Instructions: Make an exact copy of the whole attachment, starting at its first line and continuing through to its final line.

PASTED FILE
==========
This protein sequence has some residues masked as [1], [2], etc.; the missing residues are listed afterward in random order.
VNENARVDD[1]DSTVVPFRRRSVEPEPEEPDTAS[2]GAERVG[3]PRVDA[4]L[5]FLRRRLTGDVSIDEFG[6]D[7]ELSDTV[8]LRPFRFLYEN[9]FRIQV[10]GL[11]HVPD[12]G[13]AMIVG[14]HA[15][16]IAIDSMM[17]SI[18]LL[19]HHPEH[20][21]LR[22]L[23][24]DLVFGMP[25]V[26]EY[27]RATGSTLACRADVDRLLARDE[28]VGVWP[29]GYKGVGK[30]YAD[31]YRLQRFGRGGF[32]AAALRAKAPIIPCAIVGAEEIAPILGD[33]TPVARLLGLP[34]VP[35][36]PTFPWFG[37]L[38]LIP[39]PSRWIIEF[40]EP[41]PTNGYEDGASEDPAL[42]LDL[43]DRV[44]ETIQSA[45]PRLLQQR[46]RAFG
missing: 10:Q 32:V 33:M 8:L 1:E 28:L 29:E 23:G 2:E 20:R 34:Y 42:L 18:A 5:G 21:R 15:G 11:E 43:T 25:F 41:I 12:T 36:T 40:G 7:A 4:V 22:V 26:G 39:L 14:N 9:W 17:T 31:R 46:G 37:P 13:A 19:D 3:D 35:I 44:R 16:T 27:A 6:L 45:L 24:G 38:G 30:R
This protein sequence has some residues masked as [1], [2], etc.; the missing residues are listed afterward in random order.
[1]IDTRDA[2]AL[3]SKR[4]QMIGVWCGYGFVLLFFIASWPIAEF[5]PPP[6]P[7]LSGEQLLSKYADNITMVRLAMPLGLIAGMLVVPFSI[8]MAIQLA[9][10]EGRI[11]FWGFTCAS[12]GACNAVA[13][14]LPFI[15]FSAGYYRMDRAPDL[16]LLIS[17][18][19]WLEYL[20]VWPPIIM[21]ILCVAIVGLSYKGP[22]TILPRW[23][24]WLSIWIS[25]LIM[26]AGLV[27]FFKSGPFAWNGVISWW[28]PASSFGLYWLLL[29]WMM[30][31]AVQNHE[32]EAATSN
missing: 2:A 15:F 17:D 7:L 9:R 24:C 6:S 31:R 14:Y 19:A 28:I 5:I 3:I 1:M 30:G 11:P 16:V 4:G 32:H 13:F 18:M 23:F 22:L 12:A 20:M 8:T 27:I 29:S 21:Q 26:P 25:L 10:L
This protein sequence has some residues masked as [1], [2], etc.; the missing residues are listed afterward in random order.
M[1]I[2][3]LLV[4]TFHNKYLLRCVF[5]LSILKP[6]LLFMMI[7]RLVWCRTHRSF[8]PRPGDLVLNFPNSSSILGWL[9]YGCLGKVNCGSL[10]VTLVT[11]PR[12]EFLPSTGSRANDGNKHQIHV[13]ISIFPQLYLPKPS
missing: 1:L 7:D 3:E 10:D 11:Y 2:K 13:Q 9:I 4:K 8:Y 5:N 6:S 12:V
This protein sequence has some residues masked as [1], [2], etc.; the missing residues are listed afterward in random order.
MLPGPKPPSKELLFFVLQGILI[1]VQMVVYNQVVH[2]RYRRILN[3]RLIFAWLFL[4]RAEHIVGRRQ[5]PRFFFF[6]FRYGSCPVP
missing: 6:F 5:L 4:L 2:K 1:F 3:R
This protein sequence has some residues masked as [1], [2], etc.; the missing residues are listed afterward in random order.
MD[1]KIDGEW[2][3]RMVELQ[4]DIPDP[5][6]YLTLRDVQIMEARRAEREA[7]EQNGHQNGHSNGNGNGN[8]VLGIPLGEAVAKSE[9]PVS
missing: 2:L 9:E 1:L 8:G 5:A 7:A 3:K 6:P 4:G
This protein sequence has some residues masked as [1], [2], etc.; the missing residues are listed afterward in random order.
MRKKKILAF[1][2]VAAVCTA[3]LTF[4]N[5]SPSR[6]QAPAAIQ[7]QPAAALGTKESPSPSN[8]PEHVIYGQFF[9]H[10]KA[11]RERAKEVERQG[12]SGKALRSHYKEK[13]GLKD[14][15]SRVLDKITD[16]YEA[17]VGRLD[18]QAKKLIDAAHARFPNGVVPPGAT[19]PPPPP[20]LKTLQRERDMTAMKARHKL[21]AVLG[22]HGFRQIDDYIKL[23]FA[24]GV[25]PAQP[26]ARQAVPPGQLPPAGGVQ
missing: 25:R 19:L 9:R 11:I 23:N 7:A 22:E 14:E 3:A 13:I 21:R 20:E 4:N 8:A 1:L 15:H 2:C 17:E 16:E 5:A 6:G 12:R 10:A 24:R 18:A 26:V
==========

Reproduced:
This protein sequence has some residues masked as [1], [2], etc.; the missing residues are listed afterward in random order.
VNENARVDD[1]DSTVVPFRRRSVEPEPEEPDTAS[2]GAERVG[3]PRVDA[4]L[5]FLRRRLTGDVSIDEFG[6]D[7]ELSDTV[8]LRPFRFLYEN[9]FRIQV[10]GL[11]HVPD[12]G[13]AMIVG[14]HA[15][16]IAIDSMM[17]SI[18]LL[19]HHPEH[20][21]LR[22]L[23][24]DLVFGMP[25]V[26]EY[27]RATGSTLACRADVDRLLARDE[28]VGVWP[29]GYKGVGK[30]YAD[31]YRLQRFGRGGF[32]AAALRAKAPIIPCAIVGAEEIAPILGD[33]TPVARLLGLP[34]VP[35][36]PTFPWFG[37]L[38]LIP[39]PSRWIIEF[40]EP[41]PTNGYEDGASEDPAL[42]LDL[43]DRV[44]ETIQSA[45]PRLLQQR[46]RAFG
missing: 10:Q 32:V 33:M 8:L 1:E 28:L 29:E 23:G 2:E 20:R 34:Y 42:L 18:A 5:G 21:R 15:G 11:E 43:T 25:F 41:I 12:T 36:T 40:G 7:A 4:V 22:V 26:G 39:L 14:N 9:W 17:T 31:R 46:G 37:P 13:A 19:D 3:D 35:I 44:R 16:T 27:A 6:L 45:L 24:G 38:G 30:R
This protein sequence has some residues masked as [1], [2], etc.; the missing residues are listed afterward in random order.
[1]IDTRDA[2]AL[3]SKR[4]QMIGVWCGYGFVLLFFIASWPIAEF[5]PPP[6]P[7]LSGEQLLSKYADNITMVRLAMPLGLIAGMLVVPFSI[8]MAIQLA[9][10]EGRI[11]FWGFTCAS[12]GACNAVA[13][14]LPFI[15]FSAGYYRMDRAPDL[16]LLIS[17][18][19]WLEYL[20]VWPPIIM[21]ILCVAIVGLSYKGP[22]TILPRW[23][24]WLSIWIS[25]LIM[26]AGLV[27]FFKSGPFAWNGVISWW[28]PASSFGLYWLLL[29]WMM[30][31]AVQNHE[32]EAATSN
missing: 2:A 15:F 17:D 7:L 9:R 24:C 6:S 31:R 14:Y 19:A 28:I 5:I 3:I 1:M 30:G 11:P 16:V 4:G 32:H 13:F 18:M 23:F 22:L 12:A 20:M 8:T 27:I 29:S 21:Q 26:P 25:L 10:L
This protein sequence has some residues masked as [1], [2], etc.; the missing residues are listed afterward in random order.
M[1]I[2][3]LLV[4]TFHNKYLLRCVF[5]LSILKP[6]LLFMMI[7]RLVWCRTHRSF[8]PRPGDLVLNFPNSSSILGWL[9]YGCLGKVNCGSL[10]VTLVT[11]PR[12]EFLPSTGSRANDGNKHQIHV[13]ISIFPQLYLPKPS
missing: 1:L 7:D 3:E 10:D 11:Y 2:K 13:Q 9:I 4:K 8:Y 5:N 6:S 12:V
This protein sequence has some residues masked as [1], [2], etc.; the missing residues are listed afterward in random order.
MLPGPKPPSKELLFFVLQGILI[1]VQMVVYNQVVH[2]RYRRILN[3]RLIFAWLFL[4]RAEHIVGRRQ[5]PRFFFF[6]FRYGSCPVP
missing: 6:F 5:L 4:L 2:K 1:F 3:R
This protein sequence has some residues masked as [1], [2], etc.; the missing residues are listed afterward in random order.
MD[1]KIDGEW[2][3]RMVELQ[4]DIPDP[5][6]YLTLRDVQIMEARRAEREA[7]EQNGHQNGHSNGNGNGN[8]VLGIPLGEAVAKSE[9]PVS
missing: 2:L 9:E 1:L 8:G 5:A 7:A 3:K 6:P 4:G
This protein sequence has some residues masked as [1], [2], etc.; the missing residues are listed afterward in random order.
MRKKKILAF[1][2]VAAVCTA[3]LTF[4]N[5]SPSR[6]QAPAAIQ[7]QPAAALGTKESPSPSN[8]PEHVIYGQFF[9]H[10]KA[11]RERAKEVERQG[12]SGKALRSHYKEK[13]GLKD[14][15]SRVLDKITD[16]YEA[17]VGRLD[18]QAKKLIDAAHARFPNGVVPPGAT[19]PPPPP[20]LKTLQRERDMTAMKARHKL[21]AVLG[22]HGFRQIDDYIKL[23]FA[24]GV[25]PAQP[26]ARQAVPPGQLPPAGGVQ
missing: 25:R 19:L 9:R 11:I 23:N 7:A 22:E 14:E 3:A 13:I 21:R 20:E 4:N 8:A 1:L 15:H 2:C 17:E 16:E 5:A 6:G 12:R 10:A 24:R 18:A 26:V